Integrating multiple technologies such that they work as a single technology can be one of the most difficult and frustrating things we technologists do. Who has not suffered from the “it works on my machine” syndrome?
One day back in 1992, I was working with an analyst who needed to produce a one-page trading summary report after the markets closed each day. The report went to all the brokers, traders, and management summarizing the day’s activity. Some of the information for the report came from their trading system, some from the accounting system, and finally a small graph from their market data system. The core problem with making this report was that none of the systems supported any type of end user data export capabilities. In fact, one of the systems could only be accessed by its own terminal. What to do?
Her self-service solution certainly solved the problem: First, she printed separate reports from each of the systems. Then she got out her scissors and glue stick. Then, through the literal process of cutting and pasting, she glued the report together by cutting out pieces from each of systems. After it was glued together, she took this “Franken-report” over to the copier and made a copy. From there she used whiteout to cover all the cut lines. Once the whiteout dried, she had the master from which they cranked the required copies of the trading summary report. Twenty minutes later: requirements met!
The funny part about this is that I was there as part of a team to bid on the automated creation of this report. At the time, I remember thinking, hey the market data system has its own terminal and printer, how on earth are we going to automate that? Is this really a good idea? The resulting price tag to automate this single report was quite steep.
The ultimate solution was a custom report rendering application which picked up data dumps from a batch process that ran on each of the individual systems. However, they still ended up having to manually enter the market data directly into the reporting application each and every day. This data was used to reproduce the market graph as part of the printed report. At the end of the day, one could argue that the core requirements were met, but was it worth it? The analyst had to pick up a new daily task of entering the data for the market graph, which took about ten minutes each day. The old self-service solution took around twenty minutes end to end. When you rack it all up, the whole project ended up saving one person ten minutes a day. Excluding the cost of ongoing changes, which were frequent, the break-even for this project was easily north of a hundred years.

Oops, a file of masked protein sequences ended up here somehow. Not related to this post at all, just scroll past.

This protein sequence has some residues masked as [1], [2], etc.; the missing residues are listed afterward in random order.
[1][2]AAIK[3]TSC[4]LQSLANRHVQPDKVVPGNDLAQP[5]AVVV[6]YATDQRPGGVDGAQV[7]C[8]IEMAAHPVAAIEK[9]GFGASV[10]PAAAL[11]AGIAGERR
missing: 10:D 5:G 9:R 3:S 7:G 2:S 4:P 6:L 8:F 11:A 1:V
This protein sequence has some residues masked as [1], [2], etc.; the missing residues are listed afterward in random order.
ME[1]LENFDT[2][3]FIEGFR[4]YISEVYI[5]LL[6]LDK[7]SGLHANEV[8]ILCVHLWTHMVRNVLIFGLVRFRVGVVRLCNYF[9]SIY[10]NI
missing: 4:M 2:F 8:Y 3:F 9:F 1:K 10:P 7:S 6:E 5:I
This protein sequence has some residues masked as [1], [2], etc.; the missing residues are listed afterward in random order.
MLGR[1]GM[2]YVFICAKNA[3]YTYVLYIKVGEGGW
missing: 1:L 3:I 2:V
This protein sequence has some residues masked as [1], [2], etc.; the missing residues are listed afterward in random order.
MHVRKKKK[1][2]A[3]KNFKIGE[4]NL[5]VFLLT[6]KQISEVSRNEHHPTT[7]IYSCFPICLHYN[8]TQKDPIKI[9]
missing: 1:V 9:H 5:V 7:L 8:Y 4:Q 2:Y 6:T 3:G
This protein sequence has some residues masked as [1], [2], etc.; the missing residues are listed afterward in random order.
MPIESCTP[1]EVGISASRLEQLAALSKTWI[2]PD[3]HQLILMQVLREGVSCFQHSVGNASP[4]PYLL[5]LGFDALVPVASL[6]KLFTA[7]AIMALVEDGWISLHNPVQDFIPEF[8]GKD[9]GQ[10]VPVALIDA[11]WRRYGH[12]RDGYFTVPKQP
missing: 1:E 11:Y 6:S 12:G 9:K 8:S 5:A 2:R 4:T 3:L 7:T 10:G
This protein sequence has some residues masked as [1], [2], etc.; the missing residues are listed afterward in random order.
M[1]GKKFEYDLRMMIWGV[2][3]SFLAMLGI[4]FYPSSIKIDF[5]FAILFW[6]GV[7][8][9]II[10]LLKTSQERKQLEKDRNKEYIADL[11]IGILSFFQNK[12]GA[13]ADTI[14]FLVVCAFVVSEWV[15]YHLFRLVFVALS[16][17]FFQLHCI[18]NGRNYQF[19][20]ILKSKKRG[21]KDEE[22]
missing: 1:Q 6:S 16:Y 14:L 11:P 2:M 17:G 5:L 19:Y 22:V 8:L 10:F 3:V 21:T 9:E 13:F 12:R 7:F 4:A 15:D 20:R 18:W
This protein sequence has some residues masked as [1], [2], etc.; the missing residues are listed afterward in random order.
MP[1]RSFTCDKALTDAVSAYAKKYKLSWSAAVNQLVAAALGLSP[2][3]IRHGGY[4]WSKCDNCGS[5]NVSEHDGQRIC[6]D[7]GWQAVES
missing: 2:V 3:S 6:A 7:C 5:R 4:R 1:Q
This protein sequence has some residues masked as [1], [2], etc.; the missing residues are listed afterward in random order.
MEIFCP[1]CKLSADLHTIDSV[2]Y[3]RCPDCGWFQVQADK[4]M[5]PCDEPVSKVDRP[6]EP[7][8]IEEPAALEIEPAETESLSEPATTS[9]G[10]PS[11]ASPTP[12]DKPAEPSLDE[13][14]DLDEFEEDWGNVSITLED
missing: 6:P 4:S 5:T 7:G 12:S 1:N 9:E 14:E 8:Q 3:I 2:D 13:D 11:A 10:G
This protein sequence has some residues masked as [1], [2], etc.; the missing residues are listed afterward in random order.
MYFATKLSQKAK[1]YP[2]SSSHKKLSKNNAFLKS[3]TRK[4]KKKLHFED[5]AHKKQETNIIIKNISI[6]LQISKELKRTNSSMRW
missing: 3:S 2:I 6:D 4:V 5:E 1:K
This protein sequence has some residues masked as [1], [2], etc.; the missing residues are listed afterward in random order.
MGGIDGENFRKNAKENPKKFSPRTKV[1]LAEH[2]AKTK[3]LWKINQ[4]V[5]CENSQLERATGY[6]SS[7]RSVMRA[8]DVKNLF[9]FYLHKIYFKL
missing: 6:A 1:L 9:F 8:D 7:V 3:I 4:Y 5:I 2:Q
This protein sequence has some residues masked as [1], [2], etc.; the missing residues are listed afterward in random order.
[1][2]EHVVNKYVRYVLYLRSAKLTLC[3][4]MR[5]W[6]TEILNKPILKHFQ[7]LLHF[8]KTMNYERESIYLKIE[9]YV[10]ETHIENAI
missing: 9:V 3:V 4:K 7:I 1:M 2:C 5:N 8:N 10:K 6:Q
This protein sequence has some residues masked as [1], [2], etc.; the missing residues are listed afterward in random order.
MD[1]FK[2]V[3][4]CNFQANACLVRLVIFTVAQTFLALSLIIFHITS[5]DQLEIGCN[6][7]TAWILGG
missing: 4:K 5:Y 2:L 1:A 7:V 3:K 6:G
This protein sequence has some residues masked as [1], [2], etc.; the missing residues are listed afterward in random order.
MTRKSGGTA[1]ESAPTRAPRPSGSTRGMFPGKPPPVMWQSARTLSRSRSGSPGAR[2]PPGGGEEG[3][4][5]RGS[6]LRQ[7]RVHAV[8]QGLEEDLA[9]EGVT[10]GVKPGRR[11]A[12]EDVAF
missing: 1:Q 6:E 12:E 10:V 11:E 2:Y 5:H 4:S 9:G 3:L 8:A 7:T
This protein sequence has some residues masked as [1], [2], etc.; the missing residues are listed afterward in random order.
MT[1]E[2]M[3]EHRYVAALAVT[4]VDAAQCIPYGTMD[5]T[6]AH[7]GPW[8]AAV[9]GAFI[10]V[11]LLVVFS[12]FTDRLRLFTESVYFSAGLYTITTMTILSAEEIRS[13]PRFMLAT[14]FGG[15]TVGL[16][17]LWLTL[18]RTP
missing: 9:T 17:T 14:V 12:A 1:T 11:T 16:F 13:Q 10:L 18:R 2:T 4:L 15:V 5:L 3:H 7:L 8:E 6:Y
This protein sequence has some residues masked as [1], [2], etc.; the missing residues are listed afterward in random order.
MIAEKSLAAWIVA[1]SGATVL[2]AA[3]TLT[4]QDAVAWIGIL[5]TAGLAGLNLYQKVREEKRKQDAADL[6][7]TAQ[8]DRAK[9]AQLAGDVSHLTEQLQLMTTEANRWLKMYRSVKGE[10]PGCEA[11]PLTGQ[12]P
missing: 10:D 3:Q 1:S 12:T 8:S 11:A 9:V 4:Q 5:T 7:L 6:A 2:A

No matter how you slice it, integrating separate technologies is difficult or impossible without a common denominator that both the integrator and all the technologies can operate against. In addition to knowing how to integrate the technologies, the integrator must also have some type of operational canvas upon which they can express, validate, and execute against this understanding. The accumulation of these factors: shared understanding, expression of intent, and means of execution form the ecosystem that I call the empowerment food chain.
In the case of this trading summary report, the physical printed page was the highest common denominator across the systems that met the criteria for empowering the analyst. Today almost all enterprise systems have some type of interface which makes integration like the above quite a bit easier than it was back when this story took place. The scissors/glue solution seems so caveman in light of what we have at our disposal today. So, what if we were faced with same scenario today? Taking into account all the advances of the past twenty years, can today’s typical analyst automate the daily creation of that same trading summary report via self-service?
There is no question that today’s manual solution would certainly be more efficient with regards to things like digital cut and paste as opposed to physical cut and paste, but without a means of automated execution and without a means of expressing their intent, the highest common denominator remains at the clipboard. How far have we really come?
This tells me that the impact of advances in technology are limited by their accessibility. We don’t need more technology as much as we need to enable the self-service integration of the technology we already have. Our charge as technologists is more than just solving problems and fulfilling requirements on behalf of those who can’t do it on their own. Enabling accessibility is key. Our charge should include fostering an empowerment system, so next time they can do it on their own. That is how technology makes leaps as opposed to takes steps.
This brings me back around to why I think InRule’s business language is so key to the next generation of empowerment. Once the vocabulary has been created within InRule, it is more than just having self-service access to these systems – it also feeds the ecosystem from which new technology can evolve.
Suppose we lived in a world where the typical analyst truly lived at the top of the empowerment food chain? Suppose they could take a clever idea and were empowered to try it out via self-service? Suppose every analyst could save themselves ten minutes a day on their own? The return on this investment could be measured with a stopwatch. That is an investment I would figure out how to make.